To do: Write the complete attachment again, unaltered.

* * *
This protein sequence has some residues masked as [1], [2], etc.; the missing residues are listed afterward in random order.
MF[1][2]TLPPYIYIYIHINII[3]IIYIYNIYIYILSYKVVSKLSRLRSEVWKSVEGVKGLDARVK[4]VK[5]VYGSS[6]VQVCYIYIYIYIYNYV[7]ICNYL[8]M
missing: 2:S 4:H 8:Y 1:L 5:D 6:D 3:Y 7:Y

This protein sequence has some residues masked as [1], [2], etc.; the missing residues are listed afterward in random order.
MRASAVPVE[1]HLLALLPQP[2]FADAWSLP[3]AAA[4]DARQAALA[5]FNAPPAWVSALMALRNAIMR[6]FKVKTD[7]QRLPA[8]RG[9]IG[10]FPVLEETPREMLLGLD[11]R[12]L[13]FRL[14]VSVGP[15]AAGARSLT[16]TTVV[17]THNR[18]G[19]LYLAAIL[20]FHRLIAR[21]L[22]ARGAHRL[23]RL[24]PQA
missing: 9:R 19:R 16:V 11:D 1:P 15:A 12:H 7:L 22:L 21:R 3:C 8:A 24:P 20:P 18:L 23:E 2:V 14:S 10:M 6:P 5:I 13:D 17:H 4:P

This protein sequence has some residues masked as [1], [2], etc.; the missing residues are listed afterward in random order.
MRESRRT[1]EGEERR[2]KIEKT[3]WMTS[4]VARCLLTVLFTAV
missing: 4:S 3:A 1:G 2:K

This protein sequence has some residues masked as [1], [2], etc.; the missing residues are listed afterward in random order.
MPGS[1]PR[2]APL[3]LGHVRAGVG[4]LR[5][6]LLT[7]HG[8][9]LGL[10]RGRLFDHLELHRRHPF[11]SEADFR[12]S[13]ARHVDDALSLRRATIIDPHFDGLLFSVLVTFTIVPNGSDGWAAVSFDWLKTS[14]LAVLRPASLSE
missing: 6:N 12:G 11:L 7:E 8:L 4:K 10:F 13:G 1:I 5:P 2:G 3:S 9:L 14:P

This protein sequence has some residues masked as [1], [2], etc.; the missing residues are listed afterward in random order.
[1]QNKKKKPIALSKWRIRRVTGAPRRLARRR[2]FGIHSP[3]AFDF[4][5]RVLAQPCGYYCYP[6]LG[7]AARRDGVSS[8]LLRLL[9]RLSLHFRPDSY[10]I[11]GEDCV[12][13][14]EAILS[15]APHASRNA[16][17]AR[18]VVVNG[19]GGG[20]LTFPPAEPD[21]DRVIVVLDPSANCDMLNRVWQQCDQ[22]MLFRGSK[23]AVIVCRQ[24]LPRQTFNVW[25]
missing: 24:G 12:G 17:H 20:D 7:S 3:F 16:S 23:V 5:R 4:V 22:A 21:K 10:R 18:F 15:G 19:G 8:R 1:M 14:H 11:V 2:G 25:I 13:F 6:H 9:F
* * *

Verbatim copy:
This protein sequence has some residues masked as [1], [2], etc.; the missing residues are listed afterward in random order.
MF[1][2]TLPPYIYIYIHINII[3]IIYIYNIYIYILSYKVVSKLSRLRSEVWKSVEGVKGLDARVK[4]VK[5]VYGSS[6]VQVCYIYIYIYIYNYV[7]ICNYL[8]M
missing: 2:S 4:H 8:Y 1:L 5:D 6:D 3:Y 7:Y

This protein sequence has some residues masked as [1], [2], etc.; the missing residues are listed afterward in random order.
MRASAVPVE[1]HLLALLPQP[2]FADAWSLP[3]AAA[4]DARQAALA[5]FNAPPAWVSALMALRNAIMR[6]FKVKTD[7]QRLPA[8]RG[9]IG[10]FPVLEETPREMLLGLD[11]R[12]L[13]FRL[14]VSVGP[15]AAGARSLT[16]TTVV[17]THNR[18]G[19]LYLAAIL[20]FHRLIAR[21]L[22]ARGAHRL[23]RL[24]PQA
missing: 9:R 19:R 16:V 11:D 1:P 15:A 12:H 7:L 22:L 21:R 3:C 8:A 24:P 20:P 18:L 23:E 2:V 14:S 10:M 6:P 5:I 13:D 17:H 4:P

This protein sequence has some residues masked as [1], [2], etc.; the missing residues are listed afterward in random order.
MRESRRT[1]EGEERR[2]KIEKT[3]WMTS[4]VARCLLTVLFTAV
missing: 4:S 3:A 1:G 2:K

This protein sequence has some residues masked as [1], [2], etc.; the missing residues are listed afterward in random order.
MPGS[1]PR[2]APL[3]LGHVRAGVG[4]LR[5][6]LLT[7]HG[8][9]LGL[10]RGRLFDHLELHRRHPF[11]SEADFR[12]S[13]ARHVDDALSLRRATIIDPHFDGLLFSVLVTFTIVPNGSDGWAAVSFDWLKTS[14]LAVLRPASLSE
missing: 6:N 12:G 11:L 7:E 8:L 4:K 10:F 13:G 1:I 5:P 2:G 3:S 9:L 14:P

This protein sequence has some residues masked as [1], [2], etc.; the missing residues are listed afterward in random order.
[1]QNKKKKPIALSKWRIRRVTGAPRRLARRR[2]FGIHSP[3]AFDF[4][5]RVLAQPCGYYCYP[6]LG[7]AARRDGVSS[8]LLRLL[9]RLSLHFRPDSY[10]I[11]GEDCV[12][13][14]EAILS[15]APHASRNA[16][17]AR[18]VVVNG[19]GGG[20]LTFPPAEPD[21]DRVIVVLDPSANCDMLNRVWQQCDQ[22]MLFRGSK[23]AVIVCRQ[24]LPRQTFNVW[25]
missing: 24:G 12:G 17:H 20:D 7:S 3:F 16:S 23:V 5:R 4:V 22:A 21:K 10:R 18:F 15:G 19:G 8:R 1:M 14:H 11:V 2:G 25:I 13:F 6:H 9:F